”By about 2100, the climate change projections that we have today would suggest that there would be pressure on that grassland so prevalent in [the Canadian Prairies] to move further northward — and at the expense of the forest moving further northward as well,” said NASA climate scientist Duane Walliser, who spoke with CBC News from the Jet Propulsion Laboratory in Pasadena, Calif.
Walliser said that all across the globe, whole ecological zones such as deserts and tundra will be on the move because of “unprecedented” warming at a pace faster than at any time in 10,000 years.
But Western Canada will be among the areas hardest hit.”
NASA’s also drawn up a cute little map that “shows ecological sensitivity for the next century, with purple representing regions only slightly vulnerable to change. The ecological stress increases through blue, green, yellow, and orange areas to red.”
via NASA

I’m not seeing a lot of ways out of this. We will not stop burning hydrocarbons. We refuse to downshift into a simpler, sustainable lifestyle. We just condemn our children to disease, starvation, and death.
In Canada, we face an unprecedented in-migration, with the majority of 330 million desperate Americans and similarly large numbers of Hispanic climate refugees set to pour across our borders (there’s already a million here), and we don’t have the water or food, or basic infrastructure in place to handle an influx like that. Our ostrich-like Prime Minister has his head firmly buried in the oil-sand, and will do nothing that will put the near-trillion-dollar investments in the massive bitumen-mining operation in Alberta at risk. In the US, they’re cracking the Bakken Formation as fast as possible, damaging or destroying water supplies along the way, in order to make the US “energy independent” once again. And the global atmospheric carbon load stands at 396.8 and counting.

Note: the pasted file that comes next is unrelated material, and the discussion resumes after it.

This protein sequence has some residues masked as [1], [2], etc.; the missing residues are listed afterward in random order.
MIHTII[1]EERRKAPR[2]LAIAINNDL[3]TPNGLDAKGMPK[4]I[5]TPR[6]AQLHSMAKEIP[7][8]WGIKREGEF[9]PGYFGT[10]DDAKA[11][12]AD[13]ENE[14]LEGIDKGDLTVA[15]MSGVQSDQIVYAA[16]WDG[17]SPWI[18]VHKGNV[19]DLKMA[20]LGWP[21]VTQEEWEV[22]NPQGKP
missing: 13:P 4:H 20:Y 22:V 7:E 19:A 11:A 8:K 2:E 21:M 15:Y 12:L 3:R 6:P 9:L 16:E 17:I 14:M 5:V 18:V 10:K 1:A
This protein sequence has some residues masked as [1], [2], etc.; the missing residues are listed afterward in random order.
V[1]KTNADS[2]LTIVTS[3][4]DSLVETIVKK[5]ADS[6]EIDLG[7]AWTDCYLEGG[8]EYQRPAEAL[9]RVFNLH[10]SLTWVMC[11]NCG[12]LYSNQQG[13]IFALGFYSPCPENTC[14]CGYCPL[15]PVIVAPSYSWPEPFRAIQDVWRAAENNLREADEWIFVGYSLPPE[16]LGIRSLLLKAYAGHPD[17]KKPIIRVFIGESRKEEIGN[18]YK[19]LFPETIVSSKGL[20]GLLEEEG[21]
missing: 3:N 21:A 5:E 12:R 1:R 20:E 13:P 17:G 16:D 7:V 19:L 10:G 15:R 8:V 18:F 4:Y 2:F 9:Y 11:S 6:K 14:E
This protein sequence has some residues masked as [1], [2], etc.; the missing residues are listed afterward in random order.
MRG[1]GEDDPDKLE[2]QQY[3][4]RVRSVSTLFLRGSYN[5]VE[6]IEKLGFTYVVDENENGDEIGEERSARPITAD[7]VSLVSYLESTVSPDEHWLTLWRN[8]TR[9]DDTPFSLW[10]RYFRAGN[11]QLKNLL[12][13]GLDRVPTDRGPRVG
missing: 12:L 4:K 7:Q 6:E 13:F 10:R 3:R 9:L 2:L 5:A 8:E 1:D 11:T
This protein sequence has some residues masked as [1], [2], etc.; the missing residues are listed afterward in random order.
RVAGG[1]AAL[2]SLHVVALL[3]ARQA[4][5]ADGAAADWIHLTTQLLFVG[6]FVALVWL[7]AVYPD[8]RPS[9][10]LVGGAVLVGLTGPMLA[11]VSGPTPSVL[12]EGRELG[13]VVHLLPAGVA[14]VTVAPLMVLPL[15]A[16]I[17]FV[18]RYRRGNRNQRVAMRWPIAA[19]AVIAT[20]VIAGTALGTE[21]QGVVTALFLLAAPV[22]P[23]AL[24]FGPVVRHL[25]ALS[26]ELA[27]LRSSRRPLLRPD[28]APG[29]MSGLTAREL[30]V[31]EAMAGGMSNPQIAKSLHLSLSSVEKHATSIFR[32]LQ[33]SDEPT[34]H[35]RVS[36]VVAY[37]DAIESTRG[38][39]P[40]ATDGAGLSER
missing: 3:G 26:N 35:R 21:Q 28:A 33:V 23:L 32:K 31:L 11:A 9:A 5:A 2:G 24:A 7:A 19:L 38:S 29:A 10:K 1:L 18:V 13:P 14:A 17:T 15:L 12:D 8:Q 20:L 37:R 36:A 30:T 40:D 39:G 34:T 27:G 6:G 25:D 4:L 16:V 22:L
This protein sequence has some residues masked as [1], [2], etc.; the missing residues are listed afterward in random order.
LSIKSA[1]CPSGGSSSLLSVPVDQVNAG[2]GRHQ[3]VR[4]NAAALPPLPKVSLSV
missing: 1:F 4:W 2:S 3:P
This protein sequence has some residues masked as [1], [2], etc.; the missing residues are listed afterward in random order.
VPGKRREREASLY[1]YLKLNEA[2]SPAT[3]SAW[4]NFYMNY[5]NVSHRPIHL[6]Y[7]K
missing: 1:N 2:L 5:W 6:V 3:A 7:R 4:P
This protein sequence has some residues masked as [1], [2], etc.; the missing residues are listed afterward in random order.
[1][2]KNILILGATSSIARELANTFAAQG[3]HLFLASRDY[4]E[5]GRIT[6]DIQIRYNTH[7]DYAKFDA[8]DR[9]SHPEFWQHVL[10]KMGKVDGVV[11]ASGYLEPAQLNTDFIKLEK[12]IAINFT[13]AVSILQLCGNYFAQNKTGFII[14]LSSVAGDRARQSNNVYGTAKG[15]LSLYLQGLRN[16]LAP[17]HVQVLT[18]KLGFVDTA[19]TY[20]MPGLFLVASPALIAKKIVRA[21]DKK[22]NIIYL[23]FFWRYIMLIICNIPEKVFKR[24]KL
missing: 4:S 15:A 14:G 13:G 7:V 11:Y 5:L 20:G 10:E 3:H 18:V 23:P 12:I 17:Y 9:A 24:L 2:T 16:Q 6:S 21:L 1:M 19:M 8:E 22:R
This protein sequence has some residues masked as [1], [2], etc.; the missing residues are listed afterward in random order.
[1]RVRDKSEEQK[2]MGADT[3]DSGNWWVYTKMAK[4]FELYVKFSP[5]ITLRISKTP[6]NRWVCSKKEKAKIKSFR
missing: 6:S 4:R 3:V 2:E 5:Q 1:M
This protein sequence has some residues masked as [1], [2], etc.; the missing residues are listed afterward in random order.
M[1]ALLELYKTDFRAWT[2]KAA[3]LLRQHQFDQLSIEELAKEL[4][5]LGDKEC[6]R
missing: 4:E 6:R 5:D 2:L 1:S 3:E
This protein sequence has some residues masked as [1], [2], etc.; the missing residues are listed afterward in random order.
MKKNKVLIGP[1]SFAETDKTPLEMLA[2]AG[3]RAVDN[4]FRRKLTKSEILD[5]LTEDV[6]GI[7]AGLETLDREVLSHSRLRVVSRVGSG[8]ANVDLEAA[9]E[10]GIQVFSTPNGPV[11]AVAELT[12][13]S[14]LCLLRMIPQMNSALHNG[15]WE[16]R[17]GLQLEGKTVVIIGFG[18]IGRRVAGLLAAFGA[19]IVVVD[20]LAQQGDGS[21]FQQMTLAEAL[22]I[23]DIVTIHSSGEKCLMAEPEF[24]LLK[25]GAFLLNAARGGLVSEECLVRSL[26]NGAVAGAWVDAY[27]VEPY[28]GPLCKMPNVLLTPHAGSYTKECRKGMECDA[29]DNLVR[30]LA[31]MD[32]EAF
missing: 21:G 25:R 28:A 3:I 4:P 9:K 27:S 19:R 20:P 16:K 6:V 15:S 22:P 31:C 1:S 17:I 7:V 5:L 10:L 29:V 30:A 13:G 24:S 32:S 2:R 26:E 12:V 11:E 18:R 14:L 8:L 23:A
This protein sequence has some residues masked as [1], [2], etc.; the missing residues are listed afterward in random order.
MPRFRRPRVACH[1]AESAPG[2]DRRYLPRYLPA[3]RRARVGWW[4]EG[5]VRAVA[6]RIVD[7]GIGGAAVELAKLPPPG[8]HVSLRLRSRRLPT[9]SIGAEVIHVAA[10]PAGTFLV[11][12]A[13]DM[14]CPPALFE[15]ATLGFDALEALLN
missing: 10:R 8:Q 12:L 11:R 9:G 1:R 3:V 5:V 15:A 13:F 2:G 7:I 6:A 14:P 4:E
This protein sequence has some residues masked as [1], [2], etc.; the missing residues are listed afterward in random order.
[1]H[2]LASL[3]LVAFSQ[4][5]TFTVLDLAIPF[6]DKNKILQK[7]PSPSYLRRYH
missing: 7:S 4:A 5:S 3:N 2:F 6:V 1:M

By mid-century, grasslands will be hard-pressed to survive over the summer, denying livestock natural forage. Forage they wouldn’t be able to eat during most of the day, because it will be too hot for them as well. Increased CO2 won’t mean increased plant growth if temperatures are rising rapidly and the summers become an annual drought.
Some things I can see managing as a farmer if global climate change only got a little worse: livestock grazing morning and evenings, and being sheltered in cool barns during excessive mid-day heat. Walipinis, below-grade greenhouses, being used to protect plants from high-summer heat as well as lengthening the growing season. But...but if night-time temperatures are too hot, then animals and people won’t get the chance to cool off. That’s a quick road to heat-stroke and death. If the rains become unpredictable, even the best water-harvesting systems become worthless. And too many people trying to live on too little land with too-stretched resources (like water and food), that’s a recipe for a horror show that will make Stalin’s Russia look good by comparison.
No, there’s only one hope for us, and that’s stopping this death-spiral of oil dependency. And that doesn’t look too likely. Buckle up.